Church is over and Hannah Murphy is playing in her yard in Dodgers Hole with her dog Ozzie. Mom (Lisa) and Dad (Sean) putter nearby. It’s a sunny, albeit cool Sunday morning in April.
Two and a half miles southeast on Vineyard Haven Road, Rosie peeks out from under her blanket to make sure those people aren’t close by. She crawls out of bed, stretches, looks around again, then proceeds to the litter box. “Rosie is so shy,” explains Lisa Hayes, manager of the Animal Shelter of Martha’s Vineyard. “She has no idea what happened to her. She was in one home her whole life and her owner went into Windemere. She visibly shakes, but when you go to comfort her, she cuddles and purrs. You know she’s going to be a wonderful pet for someone.”
Rosie is one of the five cats the shelter currently has available for adoption. Founded on May 1, 2009, when the MSPCA relinquished the facilities after funding was cut and they were forced to close three shelters in the state, the shelter was temporarily under the auspices of the county. When the MSPCA offered to lease the facility to the Animal Shelter of MV for $1 per year on the condition that they become a not-for-profit agency, they jumped at the opportunity. On January 1, 2012, they became a 501(c)(3) organization. The shelter is now supported through grants, individual donations, and in-kind donations.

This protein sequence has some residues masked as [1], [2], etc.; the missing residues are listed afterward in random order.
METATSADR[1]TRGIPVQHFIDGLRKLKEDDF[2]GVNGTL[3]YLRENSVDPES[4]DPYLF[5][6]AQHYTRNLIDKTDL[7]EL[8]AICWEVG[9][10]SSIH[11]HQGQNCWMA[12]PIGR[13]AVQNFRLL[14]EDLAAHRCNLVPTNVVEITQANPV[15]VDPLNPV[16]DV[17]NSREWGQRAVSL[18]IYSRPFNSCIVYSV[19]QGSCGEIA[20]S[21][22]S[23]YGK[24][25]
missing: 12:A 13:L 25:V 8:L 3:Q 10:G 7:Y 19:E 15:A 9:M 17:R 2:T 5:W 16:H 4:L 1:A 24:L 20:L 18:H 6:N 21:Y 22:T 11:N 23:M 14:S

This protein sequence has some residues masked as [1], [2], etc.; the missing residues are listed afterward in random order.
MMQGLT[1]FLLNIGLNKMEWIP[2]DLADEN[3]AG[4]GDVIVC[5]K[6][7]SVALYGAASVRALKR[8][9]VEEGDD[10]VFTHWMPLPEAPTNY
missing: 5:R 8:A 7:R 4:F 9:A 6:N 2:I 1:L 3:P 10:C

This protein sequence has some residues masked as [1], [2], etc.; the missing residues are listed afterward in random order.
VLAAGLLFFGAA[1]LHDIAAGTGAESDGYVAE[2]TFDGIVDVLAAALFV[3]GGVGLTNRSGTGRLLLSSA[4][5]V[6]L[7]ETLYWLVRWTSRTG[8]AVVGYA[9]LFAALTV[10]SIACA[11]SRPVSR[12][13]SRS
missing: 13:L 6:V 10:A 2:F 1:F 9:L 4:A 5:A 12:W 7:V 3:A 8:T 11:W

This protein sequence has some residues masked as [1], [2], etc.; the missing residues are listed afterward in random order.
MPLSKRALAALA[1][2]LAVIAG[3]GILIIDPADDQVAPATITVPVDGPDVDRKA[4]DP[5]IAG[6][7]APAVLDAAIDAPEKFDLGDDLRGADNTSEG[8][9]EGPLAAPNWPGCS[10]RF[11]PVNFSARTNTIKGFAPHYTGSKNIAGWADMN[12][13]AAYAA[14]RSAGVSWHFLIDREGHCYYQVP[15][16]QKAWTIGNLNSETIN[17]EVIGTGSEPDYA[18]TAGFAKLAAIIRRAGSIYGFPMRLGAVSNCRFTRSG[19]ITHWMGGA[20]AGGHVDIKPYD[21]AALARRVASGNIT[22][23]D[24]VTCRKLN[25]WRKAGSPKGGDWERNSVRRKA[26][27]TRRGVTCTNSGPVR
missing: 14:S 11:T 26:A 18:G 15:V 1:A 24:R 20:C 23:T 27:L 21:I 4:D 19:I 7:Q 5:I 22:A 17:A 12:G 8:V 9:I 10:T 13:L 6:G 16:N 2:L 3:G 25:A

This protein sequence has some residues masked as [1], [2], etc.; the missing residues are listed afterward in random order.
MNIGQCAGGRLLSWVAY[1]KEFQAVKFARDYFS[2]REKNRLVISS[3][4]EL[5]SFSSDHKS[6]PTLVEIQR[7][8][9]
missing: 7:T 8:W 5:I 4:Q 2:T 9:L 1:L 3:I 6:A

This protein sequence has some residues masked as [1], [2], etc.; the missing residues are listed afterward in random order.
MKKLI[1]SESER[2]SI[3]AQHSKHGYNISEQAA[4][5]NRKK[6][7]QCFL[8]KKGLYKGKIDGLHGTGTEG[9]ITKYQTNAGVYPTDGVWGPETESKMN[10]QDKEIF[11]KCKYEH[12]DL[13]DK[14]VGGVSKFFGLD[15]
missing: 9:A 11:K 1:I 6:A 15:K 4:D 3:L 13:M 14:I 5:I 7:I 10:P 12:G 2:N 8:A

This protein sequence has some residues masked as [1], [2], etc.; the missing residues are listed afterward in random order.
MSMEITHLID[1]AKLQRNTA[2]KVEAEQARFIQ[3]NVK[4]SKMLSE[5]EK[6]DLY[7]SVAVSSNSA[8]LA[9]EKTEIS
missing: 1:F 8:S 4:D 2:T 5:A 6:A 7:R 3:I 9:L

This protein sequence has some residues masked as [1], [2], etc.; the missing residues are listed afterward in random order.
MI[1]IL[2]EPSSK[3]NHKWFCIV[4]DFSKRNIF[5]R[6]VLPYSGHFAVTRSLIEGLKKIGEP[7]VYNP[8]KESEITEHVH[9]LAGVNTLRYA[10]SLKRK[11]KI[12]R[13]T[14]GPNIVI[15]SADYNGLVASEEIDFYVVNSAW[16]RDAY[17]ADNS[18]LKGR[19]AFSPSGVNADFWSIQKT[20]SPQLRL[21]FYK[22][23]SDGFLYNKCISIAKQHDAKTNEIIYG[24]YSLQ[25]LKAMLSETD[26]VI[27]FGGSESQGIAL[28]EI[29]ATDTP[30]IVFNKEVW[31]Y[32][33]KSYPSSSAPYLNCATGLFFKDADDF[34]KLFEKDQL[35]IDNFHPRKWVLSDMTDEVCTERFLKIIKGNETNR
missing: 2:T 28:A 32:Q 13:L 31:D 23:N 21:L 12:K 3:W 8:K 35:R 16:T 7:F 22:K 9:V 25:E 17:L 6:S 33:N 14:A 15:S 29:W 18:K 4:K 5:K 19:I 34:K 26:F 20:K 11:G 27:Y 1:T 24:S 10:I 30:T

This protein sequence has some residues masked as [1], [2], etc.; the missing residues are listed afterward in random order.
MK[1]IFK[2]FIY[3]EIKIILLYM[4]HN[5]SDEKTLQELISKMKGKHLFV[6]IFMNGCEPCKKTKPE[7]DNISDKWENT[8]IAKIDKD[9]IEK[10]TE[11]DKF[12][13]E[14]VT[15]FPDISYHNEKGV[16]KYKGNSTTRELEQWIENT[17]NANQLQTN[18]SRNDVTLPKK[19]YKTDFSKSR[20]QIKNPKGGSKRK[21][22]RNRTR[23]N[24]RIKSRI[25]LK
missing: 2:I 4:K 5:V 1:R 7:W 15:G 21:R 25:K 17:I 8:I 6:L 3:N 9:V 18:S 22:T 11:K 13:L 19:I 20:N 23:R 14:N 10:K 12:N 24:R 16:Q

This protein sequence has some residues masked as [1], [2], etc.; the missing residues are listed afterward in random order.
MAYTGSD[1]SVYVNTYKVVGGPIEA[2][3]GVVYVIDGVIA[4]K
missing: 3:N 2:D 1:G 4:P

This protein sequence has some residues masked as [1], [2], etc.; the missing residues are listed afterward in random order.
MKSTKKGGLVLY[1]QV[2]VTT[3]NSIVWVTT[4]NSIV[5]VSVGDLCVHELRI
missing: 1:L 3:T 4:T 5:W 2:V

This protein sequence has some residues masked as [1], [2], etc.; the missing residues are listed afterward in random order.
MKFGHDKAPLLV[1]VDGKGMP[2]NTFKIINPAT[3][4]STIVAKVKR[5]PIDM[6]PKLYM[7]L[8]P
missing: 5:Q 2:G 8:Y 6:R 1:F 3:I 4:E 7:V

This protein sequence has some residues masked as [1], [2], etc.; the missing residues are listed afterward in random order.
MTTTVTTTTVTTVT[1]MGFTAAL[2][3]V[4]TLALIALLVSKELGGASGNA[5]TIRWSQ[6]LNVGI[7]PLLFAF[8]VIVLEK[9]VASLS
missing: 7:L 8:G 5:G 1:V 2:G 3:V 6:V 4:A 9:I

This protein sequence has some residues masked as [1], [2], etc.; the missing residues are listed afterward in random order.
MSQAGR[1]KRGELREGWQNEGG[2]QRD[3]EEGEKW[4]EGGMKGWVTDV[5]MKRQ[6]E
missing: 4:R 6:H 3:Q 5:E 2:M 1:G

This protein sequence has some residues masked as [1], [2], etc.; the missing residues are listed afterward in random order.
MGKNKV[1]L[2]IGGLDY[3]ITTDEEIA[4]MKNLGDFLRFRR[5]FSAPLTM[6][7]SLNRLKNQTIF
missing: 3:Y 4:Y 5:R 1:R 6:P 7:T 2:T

Lisa, a former veterinary assistant, has run the shelter since the MSPCA moved out. She is assisted in the care of the animals by staff member Gordon Healy, but the Island community is a big help.